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CHAPTER FIFTEEN (continued)
When I got to it Jim was setting there with his head down between his knees, asleep, with his right arm hanging over the steering oar. The other oar was smashed off, and the raft was littered up with leaves and branches and dirt. So she’d had a rough time.
I made fast and laid down under Jim’s nose on the raft, and begun to gap, and stretch my fists out against Jim, and says: “Hello, Jim, have I been asleep? Why didn’t you stir me up?” “Goodness gracious, is dat you, Huck? En you ain’ dead-you ain’drowndedyou’s back again? It’s too good for true, honey, it’s too good for true. Lemme look at you, chile, lemme feel o’ you. No, you ain’ dead! you’s back again, ‘live en soun’, jis de same ole Huck-de same ole Huck, thanks to goodness!” “What’s the matter with you, Jim? You been a drinking?” “Drinkin’? Has I ben a drinkin’? Has I had a chance to be a drinkin’?” “Well, then, what makes you talk so wild?” “How does I talk wild?” “How? why, hain’t you been talking about my coming back, and all that stuff, as if I’d been gone away?” “Huck-Huck Finn, you look me in de eye; look me in de eye. Hain’t you ben gone away?”
“Gone away? Why, what in the nation do you mean? I hain’t been gone anywheres. Where would I go to?” “Well, looky here, boss, dey’s sumf’n wrong, dey is. Is I me, or who is I? Is I heah, or whah is I? Now dat’s what I wants to know?” “Well, I think you’re here, plain enough, but I think you’re a tangle-headed old fool, Jim.” “I is, is I? Well you answer me dis. Didn’t you tote out de line in de canoe, fer to make fas’ to de tow-head?” “No, I didn’t. What tow-head? I hain’t seen no tow-head.” “You hain’t seen no tow-head? Looky here-didn’t de line pull loose en de raf’ go a hummin’ down de river, en leave you en de canoe behine in de fog?” “What fog?” “Why de fog. De fog dat’s ben aroun’ all night. En didn’t you whoop, en didn’t I whoop, tell we got mix’ up in de islands en one un us got los’ en ‘tother one was jis’ as good as los’, ‘kase he didn’ know whah he wuz? En didn’t I bust up again a lot er dem islands en have a turrible time en mos’ git drownded? Now ain’dat so, boss-ain’t it so? You answer me dat.” “Well, this is too many for me, Jim. I hain’t seen no fog, nor no islands nor no troubles, nor nothing. I been setting here talking with you all night till you went to sleep about ten minutes ago, and I reckon I done the same. You couldn’t a got drunk in that time, so of course you’ve been dreaming.”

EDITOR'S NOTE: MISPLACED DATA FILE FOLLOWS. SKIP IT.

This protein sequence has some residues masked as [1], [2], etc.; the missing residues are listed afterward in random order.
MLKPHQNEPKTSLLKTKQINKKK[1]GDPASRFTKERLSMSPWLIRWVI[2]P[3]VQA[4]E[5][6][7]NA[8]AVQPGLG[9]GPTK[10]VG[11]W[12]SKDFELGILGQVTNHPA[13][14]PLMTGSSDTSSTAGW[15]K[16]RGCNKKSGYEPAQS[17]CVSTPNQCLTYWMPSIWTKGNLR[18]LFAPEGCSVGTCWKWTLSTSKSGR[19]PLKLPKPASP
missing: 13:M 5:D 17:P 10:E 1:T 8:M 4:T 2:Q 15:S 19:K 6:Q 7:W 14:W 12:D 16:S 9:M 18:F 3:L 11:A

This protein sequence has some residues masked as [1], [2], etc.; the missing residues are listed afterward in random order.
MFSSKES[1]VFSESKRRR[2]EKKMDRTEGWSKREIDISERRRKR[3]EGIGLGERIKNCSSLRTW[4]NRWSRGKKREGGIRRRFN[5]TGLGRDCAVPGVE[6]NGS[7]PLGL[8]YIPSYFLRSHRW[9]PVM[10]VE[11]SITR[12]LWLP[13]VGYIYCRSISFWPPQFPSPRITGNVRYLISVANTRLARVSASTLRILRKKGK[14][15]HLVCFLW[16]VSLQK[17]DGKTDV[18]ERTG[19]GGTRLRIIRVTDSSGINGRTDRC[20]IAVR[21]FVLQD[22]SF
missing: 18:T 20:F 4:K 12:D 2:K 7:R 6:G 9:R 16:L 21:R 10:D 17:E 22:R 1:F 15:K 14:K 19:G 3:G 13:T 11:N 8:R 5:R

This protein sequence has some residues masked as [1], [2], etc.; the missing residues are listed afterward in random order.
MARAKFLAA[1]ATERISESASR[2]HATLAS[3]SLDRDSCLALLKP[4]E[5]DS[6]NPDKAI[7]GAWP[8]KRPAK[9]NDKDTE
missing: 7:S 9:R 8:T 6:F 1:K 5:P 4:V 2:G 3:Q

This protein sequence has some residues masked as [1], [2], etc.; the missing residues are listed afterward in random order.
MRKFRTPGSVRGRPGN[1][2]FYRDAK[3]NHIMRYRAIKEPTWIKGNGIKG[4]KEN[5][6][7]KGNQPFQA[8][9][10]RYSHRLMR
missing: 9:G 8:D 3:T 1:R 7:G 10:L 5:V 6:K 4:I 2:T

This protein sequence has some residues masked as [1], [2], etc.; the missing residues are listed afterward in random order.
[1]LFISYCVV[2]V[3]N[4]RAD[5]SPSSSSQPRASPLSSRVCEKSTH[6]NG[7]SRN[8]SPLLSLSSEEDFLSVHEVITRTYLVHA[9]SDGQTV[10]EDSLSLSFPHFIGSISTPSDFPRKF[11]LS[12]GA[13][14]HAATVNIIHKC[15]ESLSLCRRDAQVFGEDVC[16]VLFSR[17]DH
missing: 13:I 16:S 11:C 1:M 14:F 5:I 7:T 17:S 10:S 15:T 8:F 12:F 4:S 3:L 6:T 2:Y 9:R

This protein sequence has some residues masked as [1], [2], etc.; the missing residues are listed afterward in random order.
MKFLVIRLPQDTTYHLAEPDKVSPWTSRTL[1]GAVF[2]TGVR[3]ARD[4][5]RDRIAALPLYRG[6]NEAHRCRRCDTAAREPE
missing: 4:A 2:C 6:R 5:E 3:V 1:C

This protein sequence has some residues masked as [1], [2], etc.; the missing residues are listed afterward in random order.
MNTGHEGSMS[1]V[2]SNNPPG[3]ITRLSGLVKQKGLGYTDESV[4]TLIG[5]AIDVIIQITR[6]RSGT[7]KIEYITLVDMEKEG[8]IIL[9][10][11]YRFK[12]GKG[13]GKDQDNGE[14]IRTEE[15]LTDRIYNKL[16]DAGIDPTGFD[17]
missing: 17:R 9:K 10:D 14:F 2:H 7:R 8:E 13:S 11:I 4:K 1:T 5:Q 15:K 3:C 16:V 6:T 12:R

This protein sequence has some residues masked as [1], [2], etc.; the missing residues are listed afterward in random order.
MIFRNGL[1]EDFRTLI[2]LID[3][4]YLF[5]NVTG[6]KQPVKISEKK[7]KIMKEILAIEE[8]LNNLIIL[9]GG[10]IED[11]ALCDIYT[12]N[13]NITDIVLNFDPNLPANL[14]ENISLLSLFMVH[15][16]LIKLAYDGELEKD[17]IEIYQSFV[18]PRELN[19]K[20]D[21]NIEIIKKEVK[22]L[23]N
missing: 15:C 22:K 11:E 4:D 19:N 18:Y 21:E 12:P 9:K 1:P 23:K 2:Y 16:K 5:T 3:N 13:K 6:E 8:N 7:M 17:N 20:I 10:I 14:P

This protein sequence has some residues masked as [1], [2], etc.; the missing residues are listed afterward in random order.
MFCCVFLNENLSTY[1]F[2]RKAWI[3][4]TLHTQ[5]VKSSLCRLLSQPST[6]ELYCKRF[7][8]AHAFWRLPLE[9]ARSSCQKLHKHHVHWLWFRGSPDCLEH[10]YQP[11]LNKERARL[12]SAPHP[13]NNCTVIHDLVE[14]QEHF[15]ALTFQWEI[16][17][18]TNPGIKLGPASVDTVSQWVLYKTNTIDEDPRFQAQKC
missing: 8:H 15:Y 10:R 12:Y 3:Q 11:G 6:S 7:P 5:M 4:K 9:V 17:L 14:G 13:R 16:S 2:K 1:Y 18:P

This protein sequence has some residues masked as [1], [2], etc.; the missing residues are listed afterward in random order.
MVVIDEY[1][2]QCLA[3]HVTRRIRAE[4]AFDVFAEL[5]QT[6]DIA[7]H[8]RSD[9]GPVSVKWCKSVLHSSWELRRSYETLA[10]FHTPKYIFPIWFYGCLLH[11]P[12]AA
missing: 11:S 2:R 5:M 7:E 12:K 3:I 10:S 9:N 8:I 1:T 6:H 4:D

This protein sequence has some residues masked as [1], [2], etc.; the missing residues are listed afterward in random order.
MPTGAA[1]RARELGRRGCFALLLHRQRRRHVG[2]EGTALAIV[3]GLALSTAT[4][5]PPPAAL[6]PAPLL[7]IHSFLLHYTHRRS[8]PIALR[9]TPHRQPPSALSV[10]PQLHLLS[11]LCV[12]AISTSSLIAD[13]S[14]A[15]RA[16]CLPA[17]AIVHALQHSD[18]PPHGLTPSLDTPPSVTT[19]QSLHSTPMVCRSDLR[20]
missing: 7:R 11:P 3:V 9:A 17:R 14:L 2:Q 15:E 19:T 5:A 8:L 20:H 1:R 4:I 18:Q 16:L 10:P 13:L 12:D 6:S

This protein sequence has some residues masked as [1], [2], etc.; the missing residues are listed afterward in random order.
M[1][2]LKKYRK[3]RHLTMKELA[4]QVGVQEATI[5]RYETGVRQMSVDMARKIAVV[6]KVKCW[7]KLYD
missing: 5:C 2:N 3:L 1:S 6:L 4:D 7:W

“Dad fetch it, how is I gwyne to dream all dat in ten minutes?” “Well, hang it all, you did dream it, because there didn’t any of it happen.” “But Huck, it’s all jis’ as plain to me as-” “It don’t make no difference how plain it is, there ain’t nothing in it. I know, because I’ve been here all the time.” Jim didn’t say nothing for about five minutes, but set there studying over it.
Then he says: “Well, den, I reck’n I did dream it, Huck; but dog my cats ef it ain’t de powerfullest dream I ever see. En I hain’t ever had no dream b’fo’ dat’s tired me like dis one.” “Oh, well, that’s all right, because a dream does tire a body like everything, sometimes. But this one was a staving dream-tell me all about it, Jim.” So Jim went to work and told me the whole thing right through, just as it happened, only he painted it up considerable. Then he said he must start in and “’terpret” it, because it was sent for a warning. He said the first tow-head stood for a man that would try to do us some good, but the current was another man that would get us away from him. The whoops was warnings that would come to us every now and then, and if we didn’t try hard to make out to understand them they’d just take us into bad luck, ‘stead of keeping us out of it. The lot of towheads was troubles we was going to get into with quarrelsome people and all kinds of mean folks, but if we minded our business and didn’t talk back and aggravate them, we would pull through and get out of the fog and into the big clear river, which was the free States, and wouldn’t have no more trouble.
It had clouded up pretty dark just after I got onto the raft, but it was clearing up again, now. “Oh, well, that’s all interpreted well enough, as far as it goes, Jim,” I says; “but what does these things stand for?” It was the leaves and rubbish on the raft, and the smashed oar. You could see them first rate, now.
Jim looked at the trash, and then looked at me, and back at the trash again. He had got the dream fixed so strong in his head that he couldn’t seem to shake it loose and get the facts back into its place again, right away. But when he did get the thing straightened around, he looked at me steady, without ever smiling, and says: “What do dey stan’ for? I’s gwyne to tell you. When I got all wore out wid work, en wid de callin’ for you, en went to sleep, my heart wuz mos’ broke bekase you wuz los’, en I didn’ k’yer no mo’ what become er me en de raf’. En when I wake up en fine you back agin’, all safe en soun’, de tears come en I could a got down on my knees en kiss’ yo’ foot I’s so thankful. En all you wuz thinkin ‘bout wuz how you could make a fool uv ole Jim wid a lie. Dat truck dah is trash; en trash is what people is dat puts dirt on de head er dey fren’s en makes ‘em ashamed.”
Then he got up slow, and walked to the wigwam, and went in there, without saying anything but that. But that was enough. It made me feel so mean I could almost kissed his foot to get him to take it back.
It was fifteen minutes before I could work myself up to go and humble myself to a nigger-but I done it, and I warn’t ever sorry for it afterwards, neither. I didn’t do him no more mean tricks, and I wouldn’t done that one if I’d a knowed it would make him feel that way.